First you wait in line on 34th Street for a while, with an assortment of yoga teachers, Indian families, and assorted devotees in the 90° evening heat. Then you enter the Manhattan Center, taking a paper number, like at a deli counter, and move through the marketplace, distracted by the stacks of brightly-colored scarves, bronze Ganeshas and Lakshmis, books, cds, photos and essential oils. Somewhere beyond the market, there is rhythmic music and chanting which floats up through the space. Peering over the crowd, you can clearly see a plump, radiant-looking woman seated onstage under bright lights, surrounded by white-clad assistants and a long line of people.
Amma, who is known as a living saint, gives out hugs. She is highly respected for her addresses to the United Nations and her extensive charities that feed, clothe, and educate the poor, but she is most famous for the way in which she gives darshan, or blessings, in the form of an embrace. Amma has hugged over 25 million people all over the world. Sometimes she does this for more than 18 hours straight. This sounds unusual, but if you remember that touch, offered lovingly, is essential to human happiness, the meaning of the experience shifts. Babies deprived of touch suffer developmental problems. Pets are brought into nursing homes so that the elderly can have physical touch and affection in their lives. When we are massaged or have bodywork done, we often have an emotional response. Amma offers touch as a gift and as a lesson.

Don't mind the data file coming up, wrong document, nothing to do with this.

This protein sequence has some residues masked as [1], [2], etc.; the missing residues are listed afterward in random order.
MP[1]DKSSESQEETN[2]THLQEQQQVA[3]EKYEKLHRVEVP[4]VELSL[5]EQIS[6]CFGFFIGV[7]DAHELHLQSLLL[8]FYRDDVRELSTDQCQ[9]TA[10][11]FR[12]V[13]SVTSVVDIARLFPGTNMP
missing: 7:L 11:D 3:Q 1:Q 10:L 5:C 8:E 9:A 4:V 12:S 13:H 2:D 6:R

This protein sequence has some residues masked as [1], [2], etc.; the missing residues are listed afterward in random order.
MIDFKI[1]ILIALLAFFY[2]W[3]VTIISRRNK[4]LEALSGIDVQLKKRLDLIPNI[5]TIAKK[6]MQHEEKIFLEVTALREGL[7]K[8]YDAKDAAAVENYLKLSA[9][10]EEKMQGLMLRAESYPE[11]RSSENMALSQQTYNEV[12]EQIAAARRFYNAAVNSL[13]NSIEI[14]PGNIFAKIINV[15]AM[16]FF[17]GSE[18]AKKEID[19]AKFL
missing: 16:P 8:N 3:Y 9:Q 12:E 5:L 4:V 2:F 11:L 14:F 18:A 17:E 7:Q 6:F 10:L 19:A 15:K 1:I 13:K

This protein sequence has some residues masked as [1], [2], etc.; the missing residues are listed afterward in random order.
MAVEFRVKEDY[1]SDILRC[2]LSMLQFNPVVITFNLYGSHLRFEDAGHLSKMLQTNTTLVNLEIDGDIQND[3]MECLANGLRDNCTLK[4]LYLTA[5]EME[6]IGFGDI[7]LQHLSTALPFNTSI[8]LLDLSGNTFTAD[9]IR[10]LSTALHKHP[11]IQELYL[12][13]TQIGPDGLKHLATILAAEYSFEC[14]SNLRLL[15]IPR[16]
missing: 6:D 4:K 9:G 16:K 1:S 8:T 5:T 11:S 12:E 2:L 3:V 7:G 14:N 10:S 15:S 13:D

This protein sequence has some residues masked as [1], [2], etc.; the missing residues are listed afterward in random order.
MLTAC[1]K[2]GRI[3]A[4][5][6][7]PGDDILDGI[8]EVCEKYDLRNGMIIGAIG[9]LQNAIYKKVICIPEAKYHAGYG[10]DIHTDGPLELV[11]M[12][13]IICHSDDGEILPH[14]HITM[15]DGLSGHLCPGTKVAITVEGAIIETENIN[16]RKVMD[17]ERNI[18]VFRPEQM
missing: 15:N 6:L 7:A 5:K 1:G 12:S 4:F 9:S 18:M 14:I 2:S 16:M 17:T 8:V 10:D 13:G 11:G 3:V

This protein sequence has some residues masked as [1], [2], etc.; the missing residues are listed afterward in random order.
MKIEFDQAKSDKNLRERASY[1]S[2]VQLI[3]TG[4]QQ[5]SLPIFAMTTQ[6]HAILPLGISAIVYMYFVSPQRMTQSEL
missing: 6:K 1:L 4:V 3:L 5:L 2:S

So what is the experience like? Her assistants line you up, wipe your face, ask you to remove earrings or glasses, then bring you forward into her arms. You are enveloped in her embrace. She smells good, like jasmine maybe. She chants a mantra in your ear, and then releases you, smiling, placing flower petals and a Hershey’s kiss in your palm, as the next person in line is guided into her arms.
You feel either calm or emotional, happy or released, a little spaced out and meditative. Maybe you go downstairs and eat a dosa or drink some of the fragrant chai, basking in the bhavana or vibe. Last year, sometime between midnight and dawn, hip-hop pioneer Doug E. Fresh, radiantly energized from Amma’s darshan, stood up and gave a 20 minute impromptu performance, freestyling and beatboxing his way into everybody’s heart. No one around me had any idea who he was, but still, he pulled the entire crowd up from their meditations and onto their feet, ecstatically clapping and participating in a call-and-response.
Touch does more than activate our pleasure sensors. It develops our brains and our awareness. It offers solace, which in turn creates connection and community. Think about this: How and when do you offer physical touch to the people in your life? What is the quality of your touch – even of your hand touching someone’s arm to tell them something? And most importantly, what message does your touch convey?